Punch February 15th 1865, p.70 12 x 17cms; "Ever since poor Jenkins met with that accident in the hansom cab last fortnight, his nocturnal slumbers have been agitated by a constantly recurring nightmare. He dreams that a more than usualy appalling cab-horse bolts with him in Hanway Passage (Oxford Street); and cannot make out quite whether he is riding in the cab, or whether it is he who stands, powerless to move, right in front of the infuriated animal." Magnificently drawn horse this ( a second cousin to Benjamin Robert Haydon's Curtius Leaping the Gulf ) , extending out towards the viewer with scarely cab lights and an ingenious twist in the foreground figures legs.
the Punch of a week later; "A Change has come over Jenkins' nightmare. A Horse cannot keep on bolting in Hanway Street for ever, even in a Dream. We think that the crisis of said Nightmare is approaching fast. It must end in one way or the another; we hope it will not do so ere Jenkins' reason, which is already tottering, be completely dethroned." On the following page is a drab drawing of the return of reality. But little in nineteenth century British illustration exceeds the impact of Du Maurier's first Hansom Cab image.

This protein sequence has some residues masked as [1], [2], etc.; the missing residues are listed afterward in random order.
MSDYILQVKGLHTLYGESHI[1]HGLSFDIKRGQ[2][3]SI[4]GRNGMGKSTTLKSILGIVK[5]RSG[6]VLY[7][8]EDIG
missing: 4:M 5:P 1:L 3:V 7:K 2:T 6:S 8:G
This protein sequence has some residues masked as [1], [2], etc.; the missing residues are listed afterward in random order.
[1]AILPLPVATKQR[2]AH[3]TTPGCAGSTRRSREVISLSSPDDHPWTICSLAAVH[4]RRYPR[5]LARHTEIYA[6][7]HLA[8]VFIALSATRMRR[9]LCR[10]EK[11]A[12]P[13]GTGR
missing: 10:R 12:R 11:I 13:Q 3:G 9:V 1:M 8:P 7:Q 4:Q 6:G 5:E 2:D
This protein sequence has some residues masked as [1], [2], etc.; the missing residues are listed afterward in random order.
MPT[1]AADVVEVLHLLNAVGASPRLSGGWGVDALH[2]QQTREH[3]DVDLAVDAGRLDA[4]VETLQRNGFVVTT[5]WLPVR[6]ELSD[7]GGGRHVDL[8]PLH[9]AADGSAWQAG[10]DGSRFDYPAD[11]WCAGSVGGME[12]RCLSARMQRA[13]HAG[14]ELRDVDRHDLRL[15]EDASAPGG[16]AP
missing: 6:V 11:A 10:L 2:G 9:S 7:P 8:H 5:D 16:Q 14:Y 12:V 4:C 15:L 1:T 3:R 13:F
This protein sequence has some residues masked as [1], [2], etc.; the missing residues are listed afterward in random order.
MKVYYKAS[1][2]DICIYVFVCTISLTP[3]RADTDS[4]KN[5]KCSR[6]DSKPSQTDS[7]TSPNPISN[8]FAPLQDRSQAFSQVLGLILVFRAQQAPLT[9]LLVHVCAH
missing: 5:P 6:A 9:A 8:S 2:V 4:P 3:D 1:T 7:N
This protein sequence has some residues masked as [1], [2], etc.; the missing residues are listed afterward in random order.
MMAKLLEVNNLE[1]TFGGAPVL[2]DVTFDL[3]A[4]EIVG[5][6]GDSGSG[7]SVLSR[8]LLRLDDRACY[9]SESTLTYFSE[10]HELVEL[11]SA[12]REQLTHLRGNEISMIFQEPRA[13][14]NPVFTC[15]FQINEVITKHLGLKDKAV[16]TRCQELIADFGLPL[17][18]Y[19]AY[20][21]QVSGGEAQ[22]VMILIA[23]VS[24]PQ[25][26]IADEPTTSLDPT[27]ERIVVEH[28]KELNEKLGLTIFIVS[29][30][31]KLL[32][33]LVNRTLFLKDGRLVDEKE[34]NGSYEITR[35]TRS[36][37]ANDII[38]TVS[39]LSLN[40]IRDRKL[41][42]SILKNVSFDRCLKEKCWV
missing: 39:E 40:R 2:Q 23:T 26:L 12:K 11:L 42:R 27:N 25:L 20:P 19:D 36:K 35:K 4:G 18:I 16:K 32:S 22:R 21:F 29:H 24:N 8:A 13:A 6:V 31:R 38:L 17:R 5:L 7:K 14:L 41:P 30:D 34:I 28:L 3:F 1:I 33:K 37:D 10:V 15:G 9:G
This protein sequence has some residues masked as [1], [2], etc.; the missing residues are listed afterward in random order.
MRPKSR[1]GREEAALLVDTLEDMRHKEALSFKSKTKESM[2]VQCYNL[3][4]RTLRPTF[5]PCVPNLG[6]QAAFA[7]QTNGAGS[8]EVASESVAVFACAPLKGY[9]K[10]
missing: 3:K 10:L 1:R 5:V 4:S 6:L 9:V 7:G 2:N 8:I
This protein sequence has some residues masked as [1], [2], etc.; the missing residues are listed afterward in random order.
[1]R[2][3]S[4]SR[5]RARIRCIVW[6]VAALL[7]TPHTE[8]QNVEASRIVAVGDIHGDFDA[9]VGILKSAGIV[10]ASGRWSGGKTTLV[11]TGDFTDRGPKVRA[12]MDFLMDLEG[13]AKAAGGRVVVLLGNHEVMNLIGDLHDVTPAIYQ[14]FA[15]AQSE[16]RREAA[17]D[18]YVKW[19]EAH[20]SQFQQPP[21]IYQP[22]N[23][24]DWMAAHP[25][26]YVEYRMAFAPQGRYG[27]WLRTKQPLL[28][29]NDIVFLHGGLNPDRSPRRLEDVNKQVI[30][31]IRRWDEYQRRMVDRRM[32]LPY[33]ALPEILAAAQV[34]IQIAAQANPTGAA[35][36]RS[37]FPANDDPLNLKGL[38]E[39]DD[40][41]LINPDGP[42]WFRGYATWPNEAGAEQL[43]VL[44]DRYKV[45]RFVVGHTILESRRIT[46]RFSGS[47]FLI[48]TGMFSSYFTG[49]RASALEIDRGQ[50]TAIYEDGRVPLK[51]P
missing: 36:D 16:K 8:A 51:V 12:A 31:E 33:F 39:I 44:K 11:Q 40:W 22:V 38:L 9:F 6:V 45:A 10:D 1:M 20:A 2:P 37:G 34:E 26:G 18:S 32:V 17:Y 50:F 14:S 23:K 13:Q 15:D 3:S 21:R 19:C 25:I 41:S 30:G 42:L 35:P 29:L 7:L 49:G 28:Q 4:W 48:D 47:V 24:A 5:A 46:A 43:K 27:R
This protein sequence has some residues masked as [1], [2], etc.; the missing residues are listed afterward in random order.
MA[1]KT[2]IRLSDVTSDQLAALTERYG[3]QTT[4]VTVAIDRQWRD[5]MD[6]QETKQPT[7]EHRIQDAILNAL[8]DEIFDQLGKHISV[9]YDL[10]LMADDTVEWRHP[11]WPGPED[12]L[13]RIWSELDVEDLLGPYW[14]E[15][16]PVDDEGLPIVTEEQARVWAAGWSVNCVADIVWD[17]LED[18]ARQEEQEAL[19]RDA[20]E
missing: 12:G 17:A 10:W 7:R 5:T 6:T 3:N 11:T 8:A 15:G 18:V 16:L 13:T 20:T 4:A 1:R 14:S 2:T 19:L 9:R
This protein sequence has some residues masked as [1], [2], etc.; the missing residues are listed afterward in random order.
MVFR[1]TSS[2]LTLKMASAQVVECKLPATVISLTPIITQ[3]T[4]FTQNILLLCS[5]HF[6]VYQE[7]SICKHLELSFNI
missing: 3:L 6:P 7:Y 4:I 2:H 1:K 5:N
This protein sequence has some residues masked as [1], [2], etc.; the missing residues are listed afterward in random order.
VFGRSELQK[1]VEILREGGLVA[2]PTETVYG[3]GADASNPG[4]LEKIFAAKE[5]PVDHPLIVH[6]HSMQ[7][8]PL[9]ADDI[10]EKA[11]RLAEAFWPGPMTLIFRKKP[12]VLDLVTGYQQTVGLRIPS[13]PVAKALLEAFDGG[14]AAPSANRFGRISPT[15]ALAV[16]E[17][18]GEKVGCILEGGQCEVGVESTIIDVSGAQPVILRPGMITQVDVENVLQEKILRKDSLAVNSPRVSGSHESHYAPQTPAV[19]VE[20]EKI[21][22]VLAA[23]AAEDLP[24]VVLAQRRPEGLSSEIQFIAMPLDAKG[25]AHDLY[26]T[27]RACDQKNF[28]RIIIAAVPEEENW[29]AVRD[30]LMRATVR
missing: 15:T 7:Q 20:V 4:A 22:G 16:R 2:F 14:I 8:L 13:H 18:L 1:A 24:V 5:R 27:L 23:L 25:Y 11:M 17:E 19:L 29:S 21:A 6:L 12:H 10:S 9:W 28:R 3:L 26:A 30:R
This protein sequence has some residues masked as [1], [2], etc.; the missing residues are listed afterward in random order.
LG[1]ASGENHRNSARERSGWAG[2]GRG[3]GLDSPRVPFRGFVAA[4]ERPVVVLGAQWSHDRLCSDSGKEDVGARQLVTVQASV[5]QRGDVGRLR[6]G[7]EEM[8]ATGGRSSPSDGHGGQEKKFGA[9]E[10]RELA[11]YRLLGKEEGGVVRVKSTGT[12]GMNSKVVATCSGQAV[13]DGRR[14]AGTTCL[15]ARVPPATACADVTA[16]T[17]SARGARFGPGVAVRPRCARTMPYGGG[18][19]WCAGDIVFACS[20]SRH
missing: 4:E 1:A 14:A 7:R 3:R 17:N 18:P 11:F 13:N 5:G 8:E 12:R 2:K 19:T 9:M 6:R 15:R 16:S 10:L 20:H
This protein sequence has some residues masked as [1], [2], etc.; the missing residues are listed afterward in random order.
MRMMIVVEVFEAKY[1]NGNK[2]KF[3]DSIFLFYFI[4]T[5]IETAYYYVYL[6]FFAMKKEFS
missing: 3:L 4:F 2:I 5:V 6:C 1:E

"The Little Christmas Dream"December 26th 1968, p.272 Still related distantly to the Tenniel Jabberwocky,this is a genuinely frightening vision of terror in the streets when snow sticks to your boots. "Mr.L.Figuier, in the Thesis which precedes his interesting work on the world before the Flood condemns the practice of awakening the youthful mind to admiration by means of fables and Fairy Tales, and recommends in lieu thereof, the study of the Natural History of the World in which we live" Here is the result on the youthful mind.
" The Diver in Search of the Atlantic Cable gets into Hot Water", Punch Almanack 1866; full page 18 x 23 cms. and one of Du Maurier's most unfettered fantasies - here a startling image of sexual frustration. The diver and the adjacent woman with flowery head were to reappear in the 1930's for the London International Surrealist Exhibition.
Du Maurier's letters show him to have a keen appreciation of women, but nothing so odd as here with in the foreground a reminiscence of the paintings of William Etty. A detail follows...
Punch July 9th 1870 p.14 ; " The Pleasures of Imagination, Frantic Design, Executed in a Dream during the recent oppressive heat." Rarely did Du Maurier draw Mr.Punch, let alone connected to hookah and fanned by a female companion.

Plates from The World of Du Maurier

GM, English Masters of Black and White a selection 1948